The “medium” rating indicates that India’s climate plans are at the least ambitious end of what would be a fair contribution. This means they are not consistent with limiting warming to below 2°C, let alone with the Paris Agreement’s stronger 1.5°C limit, unless other countries make much deeper reductions and comparably greater effort.
Existing policies and measures are described in detail in India’s NDC. However, the description of the targets is very brief. India could increase the transparency of its NDC by describing the greenhouse gas and sectoral coverage and metric for the intensity target (e.g. constant or nominal GDP) as well as the way it envisages it will achieve the non-fossil power capacity target.
Given that the coverage is not specified, we have assumed that the 2030 intensity target excludes the agriculture sector, consistent with India’s Copenhagen pledge to reduce the emissions intensity of GDP by 20% to 25% by 2020 below 2005 levels.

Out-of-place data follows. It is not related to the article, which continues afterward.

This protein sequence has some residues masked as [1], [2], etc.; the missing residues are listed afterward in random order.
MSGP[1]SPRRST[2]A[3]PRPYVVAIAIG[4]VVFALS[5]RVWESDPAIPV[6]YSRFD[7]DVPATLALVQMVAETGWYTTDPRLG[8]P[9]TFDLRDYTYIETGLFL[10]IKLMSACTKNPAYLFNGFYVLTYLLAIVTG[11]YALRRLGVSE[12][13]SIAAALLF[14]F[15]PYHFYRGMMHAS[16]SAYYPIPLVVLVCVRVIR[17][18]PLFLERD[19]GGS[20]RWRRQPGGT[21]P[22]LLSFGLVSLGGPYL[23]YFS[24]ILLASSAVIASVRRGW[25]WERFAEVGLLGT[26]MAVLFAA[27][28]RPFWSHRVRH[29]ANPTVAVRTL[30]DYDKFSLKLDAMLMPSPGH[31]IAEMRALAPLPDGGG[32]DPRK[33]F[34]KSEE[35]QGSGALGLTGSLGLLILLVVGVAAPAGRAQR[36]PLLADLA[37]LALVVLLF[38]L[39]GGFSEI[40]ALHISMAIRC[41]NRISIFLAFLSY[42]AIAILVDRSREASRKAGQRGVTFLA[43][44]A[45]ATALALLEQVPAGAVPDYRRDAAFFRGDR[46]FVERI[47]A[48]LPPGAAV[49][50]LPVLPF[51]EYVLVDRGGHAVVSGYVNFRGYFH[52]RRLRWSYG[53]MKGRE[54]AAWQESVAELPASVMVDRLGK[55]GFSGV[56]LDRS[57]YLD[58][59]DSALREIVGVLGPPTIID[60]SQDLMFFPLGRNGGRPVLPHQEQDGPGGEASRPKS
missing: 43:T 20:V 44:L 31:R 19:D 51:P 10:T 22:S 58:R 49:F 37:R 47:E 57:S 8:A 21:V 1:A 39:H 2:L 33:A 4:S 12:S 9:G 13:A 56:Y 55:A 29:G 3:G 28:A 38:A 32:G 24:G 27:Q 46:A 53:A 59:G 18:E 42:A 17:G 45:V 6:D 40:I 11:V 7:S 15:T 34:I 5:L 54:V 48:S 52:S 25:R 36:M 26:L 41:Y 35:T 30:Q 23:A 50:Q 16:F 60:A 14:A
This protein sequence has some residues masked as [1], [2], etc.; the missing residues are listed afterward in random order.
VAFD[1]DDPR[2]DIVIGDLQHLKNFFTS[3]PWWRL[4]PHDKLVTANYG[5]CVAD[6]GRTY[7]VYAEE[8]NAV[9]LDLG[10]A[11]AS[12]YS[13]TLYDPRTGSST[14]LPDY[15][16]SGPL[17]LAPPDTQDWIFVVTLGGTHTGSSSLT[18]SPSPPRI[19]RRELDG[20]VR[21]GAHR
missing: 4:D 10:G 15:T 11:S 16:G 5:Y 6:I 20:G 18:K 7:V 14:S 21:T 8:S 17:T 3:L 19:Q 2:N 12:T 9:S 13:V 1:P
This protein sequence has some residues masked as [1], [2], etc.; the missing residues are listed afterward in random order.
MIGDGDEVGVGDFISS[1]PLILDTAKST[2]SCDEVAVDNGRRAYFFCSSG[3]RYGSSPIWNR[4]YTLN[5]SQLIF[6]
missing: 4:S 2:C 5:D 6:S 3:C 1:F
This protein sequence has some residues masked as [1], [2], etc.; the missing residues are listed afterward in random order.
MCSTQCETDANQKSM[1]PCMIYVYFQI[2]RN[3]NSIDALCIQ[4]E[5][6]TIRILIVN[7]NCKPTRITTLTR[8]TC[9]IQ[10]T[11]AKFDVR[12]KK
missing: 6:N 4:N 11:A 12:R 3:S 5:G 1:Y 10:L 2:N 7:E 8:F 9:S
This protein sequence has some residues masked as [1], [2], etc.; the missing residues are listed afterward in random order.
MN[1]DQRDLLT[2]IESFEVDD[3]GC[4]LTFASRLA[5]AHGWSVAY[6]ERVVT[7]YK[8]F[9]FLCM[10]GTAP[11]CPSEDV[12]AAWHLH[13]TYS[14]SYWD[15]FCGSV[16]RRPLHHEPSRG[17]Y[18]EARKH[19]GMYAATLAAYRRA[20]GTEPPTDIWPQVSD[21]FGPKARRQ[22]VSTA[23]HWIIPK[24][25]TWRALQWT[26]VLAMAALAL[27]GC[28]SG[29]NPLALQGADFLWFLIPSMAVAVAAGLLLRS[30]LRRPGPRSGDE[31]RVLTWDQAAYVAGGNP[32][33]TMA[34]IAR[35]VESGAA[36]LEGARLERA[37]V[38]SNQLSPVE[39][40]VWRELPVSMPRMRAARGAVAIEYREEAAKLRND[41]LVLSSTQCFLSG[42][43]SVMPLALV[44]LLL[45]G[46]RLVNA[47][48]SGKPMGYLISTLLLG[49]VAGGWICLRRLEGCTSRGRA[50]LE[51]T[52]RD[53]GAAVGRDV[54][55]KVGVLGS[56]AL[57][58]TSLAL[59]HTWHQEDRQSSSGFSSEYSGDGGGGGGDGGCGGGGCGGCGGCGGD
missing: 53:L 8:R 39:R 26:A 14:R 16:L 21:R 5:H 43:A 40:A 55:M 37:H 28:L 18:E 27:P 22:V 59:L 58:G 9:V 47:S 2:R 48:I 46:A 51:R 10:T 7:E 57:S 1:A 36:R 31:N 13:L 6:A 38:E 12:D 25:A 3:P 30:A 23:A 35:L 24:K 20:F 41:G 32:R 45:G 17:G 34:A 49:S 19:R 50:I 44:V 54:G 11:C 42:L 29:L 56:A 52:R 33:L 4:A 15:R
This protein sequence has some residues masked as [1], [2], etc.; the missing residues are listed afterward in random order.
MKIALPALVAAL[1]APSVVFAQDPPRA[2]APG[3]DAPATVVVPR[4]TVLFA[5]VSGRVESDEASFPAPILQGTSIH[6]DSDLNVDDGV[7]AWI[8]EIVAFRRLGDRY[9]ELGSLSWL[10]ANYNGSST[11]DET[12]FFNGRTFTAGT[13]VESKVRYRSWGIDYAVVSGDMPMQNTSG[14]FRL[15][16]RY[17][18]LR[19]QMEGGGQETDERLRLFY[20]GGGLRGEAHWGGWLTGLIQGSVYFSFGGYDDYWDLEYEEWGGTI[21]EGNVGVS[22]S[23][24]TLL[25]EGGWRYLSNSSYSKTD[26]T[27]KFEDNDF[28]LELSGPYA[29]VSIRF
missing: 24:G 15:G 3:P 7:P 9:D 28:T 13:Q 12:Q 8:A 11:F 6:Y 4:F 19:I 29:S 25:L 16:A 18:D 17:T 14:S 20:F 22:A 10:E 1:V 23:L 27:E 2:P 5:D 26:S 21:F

Under the assumption of a 7.2% annual GDP growth, we rate the absolute emission levels resulting from both the 2020 and 2030 intensity targets” medium.” The non-fossil generation target would result in lower absolute emissions than the intensity target alone, effectively leading to a larger reduction in intensity than in the INDC target itself (see below). As the non-fossil generation target is conditional on the provision of resources, the CAT rating is dominated by the intensity target.
With currently implemented policies, including the target for 175 GW renewable energy capacity by 2022, we project the share of non-fossil power generation capacity will reach 39% in 2030, corresponding to a 24% share of electricity generation. Depending on the way India plans to achieve its 40% non-fossil target (i.e. by additional capacity of renewable energy sources, nuclear power or a combination of the two), we estimate reaching the 40% target would result in emissions savings of 15–54 MtCO2e, or 0.2–1.0% below current policy projections. Achieving it by 2030 would see India exceeding its NDC intensity target by a wide margin: 41–42% below 2005 levels. If the non-fossil target were dominant in the NDC implementation, absolute missions would be lower, as noted above but the target would still be rated “medium”.